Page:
Recent talk about the virginal status of Olympic athletes really got my attention. At first I was simply concerned by the need for this to be disclosed. I’m all for the open discussion of sexuality but I didn’t feel that open discourse was what was intended. Olympic news coverage seemed to delve into the personal lives of athletes a little too deeply and often more for sensational purposes than to actually inform. I don’t have a problem with anyone’s decision to remain a virgin. I do dislike when this information is shared in order to shame or judge others. It did make me think about my own choices. It also made me think about how to broach the subject with my tween daughter.
My daughter already knows the basics about how the body works and how babies are made. She’s not quite into the double digits age so I haven’t gone into too much detail about sex. I know I have to have deeper discussions fairly soon. Her body is maturing and although puberty is not fully set in yet it could be by the end of the year. Time is going to progress quickly and as a sex positive parent I don’t want find myself talking about certain sex related subjects too late. The irony is that while I write about sex and often talk about sex with other adults, I’m still squeamish talking about sex with my own daughter. This is a condition I will have to work hard to get over soon. I want her to have all the information I was denied at her age. I also want to provide her with the judgment free environment I never had to discuss anything she desires.
I first had to look into the decisions I made in order to figure out how I wanted to deal with the subject of losing one's virginity. I grew up in a very religious household that believed in abstinence until marriage. I actually learned nothing about sex, or the responsibilities that came with it, from my parents. I had to rely solely on 5th grade and the 7th grade sex education classes provided by my school. My mom almost refused to sign the permission slip for the 7th grade sex ed class because she thought it should be taught in the home. When I asked if she knew everything there was to know about birth control, STIs and sexual health, she signed the paper without a word. Sex education only fueled my fears about sex instead of dispelling them. Slides of herpes, syphilis and other terrible afflictions made me terrified. If that was their goal, it was definitely met.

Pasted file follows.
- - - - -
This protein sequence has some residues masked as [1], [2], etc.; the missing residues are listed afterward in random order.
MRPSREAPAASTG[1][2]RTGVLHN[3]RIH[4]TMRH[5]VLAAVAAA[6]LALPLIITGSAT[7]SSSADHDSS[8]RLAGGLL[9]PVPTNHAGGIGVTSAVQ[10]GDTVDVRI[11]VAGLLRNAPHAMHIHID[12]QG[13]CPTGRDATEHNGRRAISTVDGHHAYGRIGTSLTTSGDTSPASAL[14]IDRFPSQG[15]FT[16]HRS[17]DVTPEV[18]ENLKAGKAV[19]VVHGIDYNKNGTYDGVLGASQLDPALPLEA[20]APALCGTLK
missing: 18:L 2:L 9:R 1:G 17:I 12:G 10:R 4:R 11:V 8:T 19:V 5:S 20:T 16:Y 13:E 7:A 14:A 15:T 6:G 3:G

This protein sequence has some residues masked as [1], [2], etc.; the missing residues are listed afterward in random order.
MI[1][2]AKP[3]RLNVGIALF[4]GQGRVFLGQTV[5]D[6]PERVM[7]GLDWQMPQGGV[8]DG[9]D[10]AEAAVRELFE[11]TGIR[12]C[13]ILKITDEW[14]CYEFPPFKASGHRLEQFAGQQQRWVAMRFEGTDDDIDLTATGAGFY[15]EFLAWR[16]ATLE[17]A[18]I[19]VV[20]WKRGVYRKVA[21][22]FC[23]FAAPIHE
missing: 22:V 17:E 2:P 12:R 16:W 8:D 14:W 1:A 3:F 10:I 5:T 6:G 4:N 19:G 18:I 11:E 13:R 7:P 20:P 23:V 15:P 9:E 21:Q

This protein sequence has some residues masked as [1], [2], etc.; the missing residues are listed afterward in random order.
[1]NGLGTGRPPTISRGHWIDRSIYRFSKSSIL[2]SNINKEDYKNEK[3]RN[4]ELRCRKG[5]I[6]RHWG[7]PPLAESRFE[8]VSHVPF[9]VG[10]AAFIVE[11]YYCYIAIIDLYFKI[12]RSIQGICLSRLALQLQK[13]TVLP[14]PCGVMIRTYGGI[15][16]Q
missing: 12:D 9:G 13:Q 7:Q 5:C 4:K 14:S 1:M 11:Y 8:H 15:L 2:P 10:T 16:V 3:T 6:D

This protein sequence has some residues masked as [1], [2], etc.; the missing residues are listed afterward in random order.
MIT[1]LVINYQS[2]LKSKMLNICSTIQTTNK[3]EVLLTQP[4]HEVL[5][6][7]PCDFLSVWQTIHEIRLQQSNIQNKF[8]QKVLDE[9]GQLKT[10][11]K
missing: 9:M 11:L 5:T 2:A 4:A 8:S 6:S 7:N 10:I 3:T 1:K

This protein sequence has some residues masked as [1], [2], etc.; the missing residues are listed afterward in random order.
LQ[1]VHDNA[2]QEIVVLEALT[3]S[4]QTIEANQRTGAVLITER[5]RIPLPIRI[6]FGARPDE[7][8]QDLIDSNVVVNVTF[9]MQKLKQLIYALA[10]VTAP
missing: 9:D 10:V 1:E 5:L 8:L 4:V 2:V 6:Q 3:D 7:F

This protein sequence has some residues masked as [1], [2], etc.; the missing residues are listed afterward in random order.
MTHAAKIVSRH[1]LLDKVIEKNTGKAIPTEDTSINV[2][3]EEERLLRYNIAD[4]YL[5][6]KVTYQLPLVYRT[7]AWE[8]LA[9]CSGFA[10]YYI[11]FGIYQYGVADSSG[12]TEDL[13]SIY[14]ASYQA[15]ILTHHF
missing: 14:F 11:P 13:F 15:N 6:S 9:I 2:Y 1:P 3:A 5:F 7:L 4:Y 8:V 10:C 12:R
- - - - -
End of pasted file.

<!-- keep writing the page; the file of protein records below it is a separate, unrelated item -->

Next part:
I still held fairly romantic ideas about losing my virginity despite falling in with the alternative crowd and become an arty Goth girl. I wanted it to be special and to be with someone I loved. Basically everything I’d heard in the movies, read in books and saw on after school specials. I had a rather dismal dating life in college and eventual decided on losing my virginity to a friend. I don’t regret that choice. I only regret the waiting and holding on to this fairy tale of the magical first time. Instead I wished I had taken opportunities earlier and had a head start on developing my sexual self. My quandary is do I share this revelation with my daughter. Do I tell her to wait or tell her take the first safe opportunity when it presents itself?
The thought of suggesting she lose her virginity earlier than I did makes a voice in my head yell, “Bad Mommy!” Realistically I’m not going to suggest she have sex as early and often as she can, I just don’t want her to hold onto the idea the perfect moment is going to come along. Sometimes the most enjoyable experiences are far from perfect. I don’t know what the future holds for her but I hope she has a variety of experiences that range from the meaningful to the just plain fun. Choosing when and how to start will be a decision I’d like her to make with a full understanding of her options.
A journey of a thousand miles will begin with that first step. She may chose to take that journey with as little or as many partners as she chooses. I’m still unsure exactly how I will tell her this but it’s something I have to start planning now. Middle school is on the horizon and I need to make sure she is fully prepared for the challenges of high school. The teenage years are hard enough and this decision will not be an easy one for either of us. I will be ready when the time comes.